In their book “Think Like a Freak” — a sort of sequel to “Freakonomics” — authors Steven D. Levitt and Stephen J. Dubner assert that the three hardest words to say in the English language are not, in fact, “I love you.”

Rather, they are: “I don’t know.” When you make that admission instead of asserting an answer or bluffing your way through a situation, you become vulnerable.  But that vulnerability can be a key to reframing a situation in order to look at it differently and honestly.

With that in mind — fresh, in fact since that’s my current audio book selection as I continue to be stunned by how much I like having books read to me — I want to examine the Minnesota Twins and their 4-1 start.

I’ve divided this list into 10 different subjects. The first seven are things we have learned and know about the team already — or more accurately, things at least that I think we know. But the last three are the real big ones. They’re the things where I’m willing to say, “I don’t know.” And they will ultimately define the season.

Here we go:


Willians Astudillo needs at-bats until proven otherwise. You knew I had to start there, right? In a “three true outcomes” MLB world (walk, strikeout or home run), Astudillo is a “one and only outcome” player. He will put the ball in play. He’s come to the plate 11 times this year and put it in play 10 times — six hits in nine official at-bats, plus a sacrifice fly and a hit by pitch. No walks. No strikeouts. Astudillo seems at least adequate as a catcher and didn’t look overmatched at third base in Wednesday’s 7-6 win. He’s a folk hero and a fan favorite. But he also can hit, and he needs as many opportunities to show it as possible.

Nelson Cruz was worth every penny. The Twins signed Cruz to a one-year, $14.3 million deal to be their designated hitter. You could argue that with their roster, they didn’t need one primary DH. But when you see Cruz in their lineup, he makes everything click. Some guys just look like a threat and give you confidence they’re going to hit the ball a long way. Cruz is that guy.

They’re going to hit. The lineup looks good one through nine, and that’s with just one home run so far. It helps that they’ve hit 17 doubles (to just four for their opponents), several of them in the gap but some of the hustle variety. Once temperatures climb and balls start flying, look out.

Byron Buxton needs to harness his energy. I love the fact that Buxton is fearless and that he thinks he can catch anything in the air in his general vicinity. But part of his maturation and potential breakout in 2019 involve staying healthy. And staying healthy means that on occasion he has to pull up and accept that a ball is going to be a double instead of crashing into the wall, bruising his back and facilitating an inside-the-park home run in the process, as he did Tuesday in nearly costing the Twins the game and potentially suffering a more serious injury.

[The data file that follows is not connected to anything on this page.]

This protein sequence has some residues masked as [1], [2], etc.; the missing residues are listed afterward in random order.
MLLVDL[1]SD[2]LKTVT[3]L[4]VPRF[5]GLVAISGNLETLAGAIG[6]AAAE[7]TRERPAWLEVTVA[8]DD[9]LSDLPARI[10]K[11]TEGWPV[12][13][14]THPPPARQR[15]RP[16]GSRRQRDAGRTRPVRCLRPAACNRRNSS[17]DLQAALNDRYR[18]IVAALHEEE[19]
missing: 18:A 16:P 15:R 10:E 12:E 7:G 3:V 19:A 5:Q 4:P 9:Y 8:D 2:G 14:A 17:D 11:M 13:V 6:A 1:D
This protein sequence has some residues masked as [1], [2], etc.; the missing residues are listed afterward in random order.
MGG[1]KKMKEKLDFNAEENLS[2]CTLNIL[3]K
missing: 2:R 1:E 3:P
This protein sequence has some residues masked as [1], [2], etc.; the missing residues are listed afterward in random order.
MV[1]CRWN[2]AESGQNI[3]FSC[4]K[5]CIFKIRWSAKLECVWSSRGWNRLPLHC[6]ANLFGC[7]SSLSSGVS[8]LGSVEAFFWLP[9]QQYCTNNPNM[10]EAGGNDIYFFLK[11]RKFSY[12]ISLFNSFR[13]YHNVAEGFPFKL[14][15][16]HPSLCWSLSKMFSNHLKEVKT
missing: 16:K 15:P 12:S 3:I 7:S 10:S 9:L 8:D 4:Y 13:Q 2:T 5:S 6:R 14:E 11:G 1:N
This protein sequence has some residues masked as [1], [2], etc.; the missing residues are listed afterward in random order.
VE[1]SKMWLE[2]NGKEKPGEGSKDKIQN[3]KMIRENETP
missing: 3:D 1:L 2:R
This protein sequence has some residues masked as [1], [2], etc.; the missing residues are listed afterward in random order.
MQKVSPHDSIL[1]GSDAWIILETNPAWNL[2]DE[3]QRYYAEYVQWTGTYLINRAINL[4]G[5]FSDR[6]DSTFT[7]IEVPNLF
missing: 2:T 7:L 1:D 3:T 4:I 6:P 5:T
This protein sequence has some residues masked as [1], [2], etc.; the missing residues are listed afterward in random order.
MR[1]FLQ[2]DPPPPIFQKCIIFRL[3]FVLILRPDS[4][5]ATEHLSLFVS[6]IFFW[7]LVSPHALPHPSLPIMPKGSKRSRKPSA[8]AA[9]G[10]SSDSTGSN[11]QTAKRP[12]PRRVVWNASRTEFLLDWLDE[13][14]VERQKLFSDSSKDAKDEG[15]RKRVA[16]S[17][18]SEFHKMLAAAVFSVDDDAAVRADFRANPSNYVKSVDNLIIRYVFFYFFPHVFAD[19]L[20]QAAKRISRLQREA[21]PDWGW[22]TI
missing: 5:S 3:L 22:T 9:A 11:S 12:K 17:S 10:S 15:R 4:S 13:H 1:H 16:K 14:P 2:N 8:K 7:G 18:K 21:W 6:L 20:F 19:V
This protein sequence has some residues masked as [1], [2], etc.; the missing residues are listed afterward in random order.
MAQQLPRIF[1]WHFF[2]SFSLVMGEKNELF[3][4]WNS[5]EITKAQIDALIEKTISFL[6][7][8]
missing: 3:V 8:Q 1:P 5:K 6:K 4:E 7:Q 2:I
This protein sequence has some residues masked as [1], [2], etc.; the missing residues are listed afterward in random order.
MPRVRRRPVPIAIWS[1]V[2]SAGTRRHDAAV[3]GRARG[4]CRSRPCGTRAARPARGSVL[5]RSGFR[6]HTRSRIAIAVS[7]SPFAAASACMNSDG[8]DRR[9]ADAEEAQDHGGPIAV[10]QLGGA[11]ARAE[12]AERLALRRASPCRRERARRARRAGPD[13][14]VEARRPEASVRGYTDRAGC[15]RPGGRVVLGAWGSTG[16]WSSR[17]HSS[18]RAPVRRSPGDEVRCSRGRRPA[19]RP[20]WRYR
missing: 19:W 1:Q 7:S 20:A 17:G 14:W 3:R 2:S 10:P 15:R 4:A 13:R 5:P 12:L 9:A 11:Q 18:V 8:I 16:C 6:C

The Twins appear to be resilient. That’s a great trait for a team to have. In both wins against the Royals, they overcame late deficits and momentum-turning innings that could have sealed their fate. Two games is not a significant sample, but they sure didn’t look like they were panicking when they fell behind.

The bullpen has some quality depth. Twins relief pitchers — not counting Martin Perez, who made a relief appearance as sort of a second starter behind Michael Pineda against Cleveland — have pitched a combined 13 innings so far and allowed just two earned runs while striking out 13 batters. Every one of the bullpen guys is an asset, led by Taylor Rogers and his team-high four appearances.

It’s a bad idea to get too excited after five games. All that said, let’s remember that it’s VERY early. Using the football analogy I’m so fond of, five games is about 1/32nd of a season. If this was the NFL, we’d be at halftime of the first game — hardly a time to draw too many conclusions. The Twins, after all, started 4-2 and 7-4 last year but were 9-15 by the end of April.


Will the pitching hold up? This seems like it will define the season. There’s enough offensive depth and quality to score plenty of runs. But will the pitchers — particularly the starting five — be good enough? I don’t know.

How will they stack up against better competition? The Twins took 2 of 3 from an injury-riddled and in-transition Cleveland team and then two more from a bad Royals squad. They probably wouldn’t escape with a win against a better team with the kind of fifth inning they played in Kansas City on Wednesday. The competition will get better — including Friday in Philadelphia. Will the Twins still look so resilient and competent? I don’t know.

Is there something special brewing here? Wow, I went there. Yeah, it’s just five games but something feels good here. Sometimes a team plays and seems to have a certain chemistry and quality about it. I don’t know if the Twins have it, but I like what I’ve seen so far.

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